It's that time of year. LEDs flash with holiday cheer, and pundits pontificate about what will happen in the coming months. So once again, it's time for me to offer my predictions for the new year.
1. Longhorn is no longer the answer (or even the question). There was too much Longhorn hype in the past year and not enough details. Look for Microsoft to retreat from the "It will be fixed/added in Longhorn" mantra and make more attempts to keep the focus on Windows XP.
2. PDAs will become passe. Disconnected ones, that is. Over time, the real action will be moving core PDA functionality, centered on personal information management, to other devices such as cell phones. This will cause major IT headaches, since few cell phones are controlled by IT these days.
3. More people will lose their jobs over their weblogs. It's happened already, and it will happen again. If you're posting about your job or employer without consent, you're taking a lot of risk with your future.
4. But more corporations will create official blogs. Corporations have seen the weblog light, and blogs will become common for business use. Unfortunately, far too many of these efforts will just be marketing fluff disguised as weblogs.
5. Security FUD will drive IT policy. With all the fear about people using iPods and flash memory devices to walk off with corporate data, IT will be forced to take more Draconian measures against users. Expect to see rigid policies about commingling personal and business technologies, and bans on USB flash disks and the like.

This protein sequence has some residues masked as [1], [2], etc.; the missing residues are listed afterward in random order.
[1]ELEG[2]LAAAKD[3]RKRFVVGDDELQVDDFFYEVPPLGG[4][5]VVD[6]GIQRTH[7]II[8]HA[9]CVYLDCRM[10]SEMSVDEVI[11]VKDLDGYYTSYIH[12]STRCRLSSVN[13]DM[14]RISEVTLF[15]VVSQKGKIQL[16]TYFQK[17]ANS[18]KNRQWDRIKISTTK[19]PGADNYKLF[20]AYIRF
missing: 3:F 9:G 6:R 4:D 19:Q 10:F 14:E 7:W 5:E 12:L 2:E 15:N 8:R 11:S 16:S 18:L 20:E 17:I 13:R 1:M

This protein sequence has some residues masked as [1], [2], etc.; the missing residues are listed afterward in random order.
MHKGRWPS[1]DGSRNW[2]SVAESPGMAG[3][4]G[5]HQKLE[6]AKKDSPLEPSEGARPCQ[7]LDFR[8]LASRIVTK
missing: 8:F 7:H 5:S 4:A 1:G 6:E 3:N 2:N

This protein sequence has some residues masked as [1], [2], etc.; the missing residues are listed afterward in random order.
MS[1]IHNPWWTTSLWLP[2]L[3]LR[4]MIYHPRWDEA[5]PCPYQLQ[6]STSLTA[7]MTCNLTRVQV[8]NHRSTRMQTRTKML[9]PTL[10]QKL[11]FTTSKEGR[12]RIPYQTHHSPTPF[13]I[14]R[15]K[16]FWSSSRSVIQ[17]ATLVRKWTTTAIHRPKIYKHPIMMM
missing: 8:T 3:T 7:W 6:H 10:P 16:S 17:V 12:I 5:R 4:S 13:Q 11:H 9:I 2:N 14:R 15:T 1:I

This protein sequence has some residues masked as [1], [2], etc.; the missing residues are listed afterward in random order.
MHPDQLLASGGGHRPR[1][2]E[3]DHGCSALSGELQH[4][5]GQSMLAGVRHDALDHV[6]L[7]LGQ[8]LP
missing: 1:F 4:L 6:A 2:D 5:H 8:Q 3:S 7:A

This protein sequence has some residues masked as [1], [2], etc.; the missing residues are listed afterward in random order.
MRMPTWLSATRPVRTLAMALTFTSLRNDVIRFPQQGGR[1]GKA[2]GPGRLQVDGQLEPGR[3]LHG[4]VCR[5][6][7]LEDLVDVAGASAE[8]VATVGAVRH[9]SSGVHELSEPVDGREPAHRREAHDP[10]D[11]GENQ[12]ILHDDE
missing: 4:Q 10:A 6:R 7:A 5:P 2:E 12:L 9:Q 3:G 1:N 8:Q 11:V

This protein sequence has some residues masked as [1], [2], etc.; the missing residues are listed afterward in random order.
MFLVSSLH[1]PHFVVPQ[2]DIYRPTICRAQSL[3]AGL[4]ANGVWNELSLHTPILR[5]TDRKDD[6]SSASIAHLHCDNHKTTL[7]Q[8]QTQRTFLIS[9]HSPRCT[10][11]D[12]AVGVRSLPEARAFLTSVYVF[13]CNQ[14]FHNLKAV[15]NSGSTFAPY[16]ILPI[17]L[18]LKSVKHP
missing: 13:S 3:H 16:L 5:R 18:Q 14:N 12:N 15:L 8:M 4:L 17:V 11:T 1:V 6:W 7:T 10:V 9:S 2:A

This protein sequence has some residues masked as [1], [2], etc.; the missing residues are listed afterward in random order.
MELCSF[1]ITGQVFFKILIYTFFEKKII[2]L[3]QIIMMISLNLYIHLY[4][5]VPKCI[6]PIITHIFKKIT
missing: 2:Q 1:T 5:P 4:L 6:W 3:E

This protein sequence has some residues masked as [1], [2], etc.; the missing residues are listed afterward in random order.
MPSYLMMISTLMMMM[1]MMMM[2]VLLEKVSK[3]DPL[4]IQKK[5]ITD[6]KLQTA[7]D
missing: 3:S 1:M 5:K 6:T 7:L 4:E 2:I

6. Wi-Fi will be ubiquitous, but not in the workplace. Wi-Fi is readily available in public places such as coffee shops, airports and hotels. IT shops, however, will slow deployments a bit over fears of security. End users will take matters into their own hands, so expect to see lots of ad hoc networks springing up.
7. VoIP will be a mainstream technology for business users. Voice over IP is perhaps the hottest technology in the telecommunications industry today. VoIP-based services will grow even more as a mainstream technology for business use. Expect a lot of competition for the trillions of minutes and billions of dollars' worth of voice calls that business users make each year.
8. Wireless VoIP will still be niche. The hype and press around voice over wireless LANs was significant in 2004. Expect more hype and some pilot programs, but not large growth for VoWLAN.
9. Linux will be adopted in greater numbers by IT, but desktop Linux will not. Linux is already a mainstream server solution for many IT shops. That success won't travel over to the desktop, however. Too much fragmentation, combined with a lack of critical desktop applications and increasing dependence on the Windows platform, will prevent desktop Linux adoption from increasing significantly.
10. Moore's Law will still be irrelevant. Just as in 2004, speed increases are nice, but they will remain hard to justify for most business users, for whom "fast" was "fast enough" around 1999. The most relevant market for fast PCs will be consumers who need all the speed they can get in their digital homes for entertainment.
- Michael Gartenberg is vice-president and research director for the Personal Technology & Access and Custom Research groups at Jupiter Research in New York.